The red mist would descend on occasion however. Gerrard’s sending off against Manchester United at Anfield in March was a dreadful loss of control from a player of his experience. Liverpool’s season never really recovered from that result and performance. The depressing finale to the season meant that Gerrard did not get the opportunity to add one more medal to his collection.

The most famous and cherished of that collection is undoubtedly the Champions League winner’s medal from that extraordinary night in Istanbul. It’s that game which ensures Gerrard’s name at least warrants mention in debates about the greatest Liverpool player of all time. He somehow turned disaster into triumph with a rampaging performance that caused AC Milan to wilt just as they were expecting to waltz to an easy victory.

I’m not sure which set of players were more stunned at the end but Gerrard knew he had risen to the occasion in a once in a lifetime experience. I was left shaking my head in disbelief as I think were most people watching.

The one medal that has eluded Gerrard in his career is a league championship medal. Nobody would have believed that a Liverpool player making their debut in 1998 and being at the club for 17 years would leave without having won the league.

The club came close last year and let’s not blame it on Gerrard’s slip. People seem to forget that Chelsea won that game 2-0 and did so quite comfortably. 3-3 at Crystal Palace was a much bigger and more significant stumble. Last season’s title charge now looks more and more like the combination of Suarez’s superlative form and glaring deficiencies elsewhere in the league.

If failing to win the league is one major regret for Gerrard then the other must be his lack of international success as part of England’s so-called (and rather misnamed) ‘golden generation.’ The golden generation scarcely got near bronze far less gold, and silver linings have been thin on the ground.

Gerrard had a fine England career but like the team generally, struggled to impose himself on the international scene at the very highest level. Gerrard is a technically sound but not supremely gifted footballer. The same is true of virtually all the players that Gerrard has lined up with for England.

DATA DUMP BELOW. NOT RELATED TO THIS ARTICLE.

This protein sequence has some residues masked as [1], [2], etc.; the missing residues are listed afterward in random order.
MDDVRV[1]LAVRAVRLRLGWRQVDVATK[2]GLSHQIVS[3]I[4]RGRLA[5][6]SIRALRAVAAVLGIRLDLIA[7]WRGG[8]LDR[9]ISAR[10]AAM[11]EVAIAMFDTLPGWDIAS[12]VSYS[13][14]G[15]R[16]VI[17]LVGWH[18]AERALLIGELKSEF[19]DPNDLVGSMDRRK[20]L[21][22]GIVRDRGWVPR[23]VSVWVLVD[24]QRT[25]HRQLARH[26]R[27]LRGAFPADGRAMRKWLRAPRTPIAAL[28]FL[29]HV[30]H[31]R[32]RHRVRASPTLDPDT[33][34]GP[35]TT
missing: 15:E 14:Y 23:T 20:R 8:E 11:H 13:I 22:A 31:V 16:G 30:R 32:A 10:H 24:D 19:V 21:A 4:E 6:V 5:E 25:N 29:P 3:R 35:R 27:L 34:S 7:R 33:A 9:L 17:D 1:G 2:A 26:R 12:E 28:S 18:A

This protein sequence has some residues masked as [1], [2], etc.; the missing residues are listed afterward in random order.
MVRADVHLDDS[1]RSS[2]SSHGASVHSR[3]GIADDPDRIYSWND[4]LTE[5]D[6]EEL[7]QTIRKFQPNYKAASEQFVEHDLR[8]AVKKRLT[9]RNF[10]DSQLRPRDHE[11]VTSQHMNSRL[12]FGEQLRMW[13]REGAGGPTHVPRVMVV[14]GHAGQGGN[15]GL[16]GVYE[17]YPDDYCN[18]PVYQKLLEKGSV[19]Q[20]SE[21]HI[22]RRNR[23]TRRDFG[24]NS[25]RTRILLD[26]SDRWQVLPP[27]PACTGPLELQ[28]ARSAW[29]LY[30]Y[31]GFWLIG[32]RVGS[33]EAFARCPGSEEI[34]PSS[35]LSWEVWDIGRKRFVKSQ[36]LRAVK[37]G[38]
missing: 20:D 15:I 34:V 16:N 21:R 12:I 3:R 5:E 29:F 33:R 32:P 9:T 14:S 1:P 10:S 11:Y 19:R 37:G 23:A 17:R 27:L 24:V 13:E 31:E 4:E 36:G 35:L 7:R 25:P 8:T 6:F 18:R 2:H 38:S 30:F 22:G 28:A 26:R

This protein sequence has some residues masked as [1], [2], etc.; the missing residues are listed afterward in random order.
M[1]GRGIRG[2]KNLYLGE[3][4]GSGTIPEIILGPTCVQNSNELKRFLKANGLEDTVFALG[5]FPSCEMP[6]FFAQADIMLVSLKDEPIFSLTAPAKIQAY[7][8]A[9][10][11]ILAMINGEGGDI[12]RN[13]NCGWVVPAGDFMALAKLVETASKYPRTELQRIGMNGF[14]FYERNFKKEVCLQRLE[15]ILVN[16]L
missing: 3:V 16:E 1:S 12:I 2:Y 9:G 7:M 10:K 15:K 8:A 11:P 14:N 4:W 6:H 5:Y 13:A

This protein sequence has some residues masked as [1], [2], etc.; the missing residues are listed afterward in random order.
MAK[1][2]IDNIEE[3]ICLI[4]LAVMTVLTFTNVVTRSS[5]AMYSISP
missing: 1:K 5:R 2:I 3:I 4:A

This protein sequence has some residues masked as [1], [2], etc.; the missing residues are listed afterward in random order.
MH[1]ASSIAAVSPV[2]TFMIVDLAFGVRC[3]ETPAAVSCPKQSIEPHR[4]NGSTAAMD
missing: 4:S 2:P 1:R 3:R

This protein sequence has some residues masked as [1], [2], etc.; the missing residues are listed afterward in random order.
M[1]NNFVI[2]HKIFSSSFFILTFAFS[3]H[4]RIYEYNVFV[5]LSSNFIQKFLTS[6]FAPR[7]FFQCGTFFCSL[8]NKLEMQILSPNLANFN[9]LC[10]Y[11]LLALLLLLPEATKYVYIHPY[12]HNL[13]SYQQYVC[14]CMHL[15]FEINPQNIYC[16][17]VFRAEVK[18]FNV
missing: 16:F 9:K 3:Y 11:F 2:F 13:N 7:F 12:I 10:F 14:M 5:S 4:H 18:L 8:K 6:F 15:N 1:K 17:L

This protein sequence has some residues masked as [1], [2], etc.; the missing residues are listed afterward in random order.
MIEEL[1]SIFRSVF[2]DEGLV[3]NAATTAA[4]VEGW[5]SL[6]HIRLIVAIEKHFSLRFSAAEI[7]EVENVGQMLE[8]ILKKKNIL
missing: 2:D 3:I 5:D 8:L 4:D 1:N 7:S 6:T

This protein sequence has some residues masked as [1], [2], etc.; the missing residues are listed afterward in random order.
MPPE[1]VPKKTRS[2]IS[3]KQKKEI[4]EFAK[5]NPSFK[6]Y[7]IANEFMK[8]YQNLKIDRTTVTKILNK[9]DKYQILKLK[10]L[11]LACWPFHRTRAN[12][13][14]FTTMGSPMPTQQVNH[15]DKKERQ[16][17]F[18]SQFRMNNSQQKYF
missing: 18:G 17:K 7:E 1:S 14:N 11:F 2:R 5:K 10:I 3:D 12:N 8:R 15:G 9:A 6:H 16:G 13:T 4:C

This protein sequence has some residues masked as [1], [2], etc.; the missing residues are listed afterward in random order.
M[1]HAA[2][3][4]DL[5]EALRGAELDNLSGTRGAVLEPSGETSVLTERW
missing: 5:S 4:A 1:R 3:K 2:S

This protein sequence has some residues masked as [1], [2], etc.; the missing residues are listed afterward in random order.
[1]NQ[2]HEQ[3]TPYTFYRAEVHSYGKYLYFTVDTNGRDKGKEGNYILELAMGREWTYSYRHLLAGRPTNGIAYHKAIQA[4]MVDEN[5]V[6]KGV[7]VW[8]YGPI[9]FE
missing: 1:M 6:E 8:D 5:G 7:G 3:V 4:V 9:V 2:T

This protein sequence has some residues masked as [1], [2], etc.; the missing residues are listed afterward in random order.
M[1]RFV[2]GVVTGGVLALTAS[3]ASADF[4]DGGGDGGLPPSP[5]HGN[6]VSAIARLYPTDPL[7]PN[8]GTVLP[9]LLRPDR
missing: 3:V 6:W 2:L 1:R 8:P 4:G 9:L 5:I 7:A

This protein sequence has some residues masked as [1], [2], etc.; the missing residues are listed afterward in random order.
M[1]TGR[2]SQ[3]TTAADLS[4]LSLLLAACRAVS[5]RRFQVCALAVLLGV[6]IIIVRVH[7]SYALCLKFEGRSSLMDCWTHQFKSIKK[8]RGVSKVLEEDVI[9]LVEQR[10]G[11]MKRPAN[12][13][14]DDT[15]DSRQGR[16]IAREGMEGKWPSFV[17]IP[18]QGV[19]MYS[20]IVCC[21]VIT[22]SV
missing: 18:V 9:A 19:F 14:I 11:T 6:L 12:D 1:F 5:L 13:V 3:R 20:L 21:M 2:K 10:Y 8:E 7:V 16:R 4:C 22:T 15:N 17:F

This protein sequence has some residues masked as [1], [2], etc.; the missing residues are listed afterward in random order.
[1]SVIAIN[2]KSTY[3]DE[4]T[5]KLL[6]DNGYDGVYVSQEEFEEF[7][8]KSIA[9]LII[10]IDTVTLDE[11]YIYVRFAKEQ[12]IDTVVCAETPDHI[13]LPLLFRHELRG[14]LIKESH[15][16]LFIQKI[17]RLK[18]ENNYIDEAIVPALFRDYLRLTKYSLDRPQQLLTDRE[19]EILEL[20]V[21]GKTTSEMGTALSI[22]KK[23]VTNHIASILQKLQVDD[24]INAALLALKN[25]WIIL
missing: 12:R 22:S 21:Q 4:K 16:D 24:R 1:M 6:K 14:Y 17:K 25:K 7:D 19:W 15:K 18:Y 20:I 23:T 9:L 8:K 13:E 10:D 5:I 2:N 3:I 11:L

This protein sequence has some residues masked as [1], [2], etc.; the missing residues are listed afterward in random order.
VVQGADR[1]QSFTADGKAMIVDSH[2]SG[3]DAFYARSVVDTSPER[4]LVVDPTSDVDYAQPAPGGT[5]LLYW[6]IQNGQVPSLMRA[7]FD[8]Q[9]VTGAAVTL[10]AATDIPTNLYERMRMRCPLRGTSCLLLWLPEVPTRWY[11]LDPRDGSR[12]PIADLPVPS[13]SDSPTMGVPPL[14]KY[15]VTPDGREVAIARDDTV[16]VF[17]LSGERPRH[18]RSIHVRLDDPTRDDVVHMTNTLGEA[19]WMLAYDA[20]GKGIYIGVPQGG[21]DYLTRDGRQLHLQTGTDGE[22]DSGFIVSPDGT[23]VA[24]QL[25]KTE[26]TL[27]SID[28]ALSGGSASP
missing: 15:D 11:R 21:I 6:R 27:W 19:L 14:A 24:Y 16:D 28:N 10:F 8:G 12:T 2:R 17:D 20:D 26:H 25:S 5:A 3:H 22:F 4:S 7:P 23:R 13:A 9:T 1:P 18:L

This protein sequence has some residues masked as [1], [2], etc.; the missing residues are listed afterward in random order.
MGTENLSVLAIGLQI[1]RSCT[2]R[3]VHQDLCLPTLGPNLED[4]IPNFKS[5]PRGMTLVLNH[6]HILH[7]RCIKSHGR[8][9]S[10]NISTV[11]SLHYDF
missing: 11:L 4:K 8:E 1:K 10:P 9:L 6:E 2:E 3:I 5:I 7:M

The technical shortcomings of the England squad have been a constant lament following international tournaments. Usually, the complaint is that English players ‘cannot pass the ball’ and are ‘unable to keep possession.’

They are guilty of the second charge but it’s not because they lack the ability to pass the ball. Watch Gerrard ping a long pass at his best and it’s every bit as accurate and assured as what Pirlo, or Ribery or Xavi will produce. He can play cleverly weighted short passes as well including defence splitting through balls. So, if passing is not the issue for Gerrard and England then what is?

In a word: movement. Throughout Gerrard’s career, the movement of the Spanish, the Germans, the Dutch, the Italians, the leading South American nations and many other countries (think of a small nation such as Croatia for example) has consistently been vastly superior to that of the English national team.

Xavi embodies this difference. Watch Xavi play – it is especially clear when you watch him live – and you realise that the vast majority of the passes that he plays are incredibly simple. I could be successful with 90 – 95% of them. The key difference is in his movement and the movement of the players around him. For Barcelona and for Spain, just about every time Xavi receives the ball he has more options available than Gerrard has had for Liverpool and England.